Low-Carb Diet Does Not Change Heart Disease Risk
Moderate reduction when fat and protein come from vegetable sources
WEDNESDAY, Nov. 8 (HealthDay News) -- A low-carbohydrate diet does not influence heart disease risk in women, though risk is moderately reduced when fat and protein come from vegetable rather than animal sources, researchers report in the Nov. 9 issue of the New England Journal of Medicine.
Frank B. Hu, M.D., Ph.D., from the Harvard School of Public Health in Boston, and colleagues calculated a low-carbohydrate-diet score from food frequency questionnaires completed by 82,802 women who were part of the Nurses' Health Study. The score considers the percentage of energy taken in as fat, carbohydrate and protein.
The researchers found 1,994 cases of coronary heart disease during the 20-year follow-up. There was no significant change in the risk of heart disease when comparing the highest and lowest tenths of the low-carbohydrate-diet score. While there was no significant change in risk based on the percentages of energy from carbohydrate, animal fat and animal protein, there was a significant decrease in risk when the fat and protein came from vegetables (relative risk 0.70, when comparing the highest and lowest tenths of the score).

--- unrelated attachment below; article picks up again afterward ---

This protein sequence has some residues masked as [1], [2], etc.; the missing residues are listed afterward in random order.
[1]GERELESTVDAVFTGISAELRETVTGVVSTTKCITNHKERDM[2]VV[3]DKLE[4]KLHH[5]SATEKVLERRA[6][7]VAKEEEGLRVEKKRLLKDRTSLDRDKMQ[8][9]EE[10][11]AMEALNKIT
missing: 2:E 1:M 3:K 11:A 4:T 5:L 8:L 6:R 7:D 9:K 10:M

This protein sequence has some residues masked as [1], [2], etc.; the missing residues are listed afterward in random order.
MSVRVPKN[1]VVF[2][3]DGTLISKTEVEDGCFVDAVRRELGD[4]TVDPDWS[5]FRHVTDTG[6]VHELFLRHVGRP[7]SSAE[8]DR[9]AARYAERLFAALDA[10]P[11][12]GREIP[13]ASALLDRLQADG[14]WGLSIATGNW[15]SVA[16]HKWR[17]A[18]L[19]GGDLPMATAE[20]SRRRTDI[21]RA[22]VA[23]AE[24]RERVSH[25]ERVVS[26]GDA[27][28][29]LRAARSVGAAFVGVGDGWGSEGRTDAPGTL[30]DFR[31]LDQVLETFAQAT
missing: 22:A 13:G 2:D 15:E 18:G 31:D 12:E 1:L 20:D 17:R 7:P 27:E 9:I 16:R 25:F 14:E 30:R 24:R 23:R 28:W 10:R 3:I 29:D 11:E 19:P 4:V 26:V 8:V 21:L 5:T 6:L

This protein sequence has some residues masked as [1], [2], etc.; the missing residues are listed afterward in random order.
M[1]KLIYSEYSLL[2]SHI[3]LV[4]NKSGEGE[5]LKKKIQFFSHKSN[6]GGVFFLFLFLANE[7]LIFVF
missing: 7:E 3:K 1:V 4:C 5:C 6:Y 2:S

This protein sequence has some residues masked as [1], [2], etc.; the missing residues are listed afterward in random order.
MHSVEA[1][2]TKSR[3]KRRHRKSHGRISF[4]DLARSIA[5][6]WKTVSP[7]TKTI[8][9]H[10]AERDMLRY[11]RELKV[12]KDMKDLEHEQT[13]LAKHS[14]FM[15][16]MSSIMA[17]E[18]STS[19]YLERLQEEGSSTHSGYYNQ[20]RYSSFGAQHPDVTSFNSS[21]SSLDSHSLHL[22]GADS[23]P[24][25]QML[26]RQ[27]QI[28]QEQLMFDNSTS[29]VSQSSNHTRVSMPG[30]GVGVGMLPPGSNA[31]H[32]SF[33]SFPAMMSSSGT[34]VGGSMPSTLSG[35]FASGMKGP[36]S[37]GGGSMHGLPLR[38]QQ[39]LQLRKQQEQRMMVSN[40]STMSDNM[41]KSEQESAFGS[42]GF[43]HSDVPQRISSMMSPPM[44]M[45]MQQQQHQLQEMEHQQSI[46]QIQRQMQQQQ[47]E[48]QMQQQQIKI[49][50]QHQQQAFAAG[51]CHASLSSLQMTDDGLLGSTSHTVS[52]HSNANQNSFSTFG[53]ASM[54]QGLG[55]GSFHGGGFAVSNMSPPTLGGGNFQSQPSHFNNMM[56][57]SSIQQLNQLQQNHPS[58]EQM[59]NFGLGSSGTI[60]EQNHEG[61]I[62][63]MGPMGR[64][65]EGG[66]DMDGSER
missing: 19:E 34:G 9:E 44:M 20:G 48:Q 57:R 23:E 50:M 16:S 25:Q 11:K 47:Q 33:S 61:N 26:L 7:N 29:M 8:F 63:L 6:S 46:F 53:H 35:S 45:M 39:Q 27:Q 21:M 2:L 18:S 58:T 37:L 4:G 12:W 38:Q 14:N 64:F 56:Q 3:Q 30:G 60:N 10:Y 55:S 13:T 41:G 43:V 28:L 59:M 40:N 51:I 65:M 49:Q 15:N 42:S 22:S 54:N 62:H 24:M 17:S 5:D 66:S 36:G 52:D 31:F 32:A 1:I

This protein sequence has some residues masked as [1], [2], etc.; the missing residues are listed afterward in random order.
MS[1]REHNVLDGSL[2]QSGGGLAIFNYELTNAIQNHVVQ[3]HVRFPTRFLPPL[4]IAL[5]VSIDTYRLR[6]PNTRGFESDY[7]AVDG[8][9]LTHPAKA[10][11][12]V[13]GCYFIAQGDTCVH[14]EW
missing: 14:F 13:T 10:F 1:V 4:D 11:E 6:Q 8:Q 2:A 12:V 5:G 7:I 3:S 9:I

"Diets lower in carbohydrate and higher in protein and fat are not associated with increased risk of coronary heart disease in women," the authors conclude. "When vegetable sources of fat and protein are chosen, these diets may moderately reduce the risk of coronary heart disease."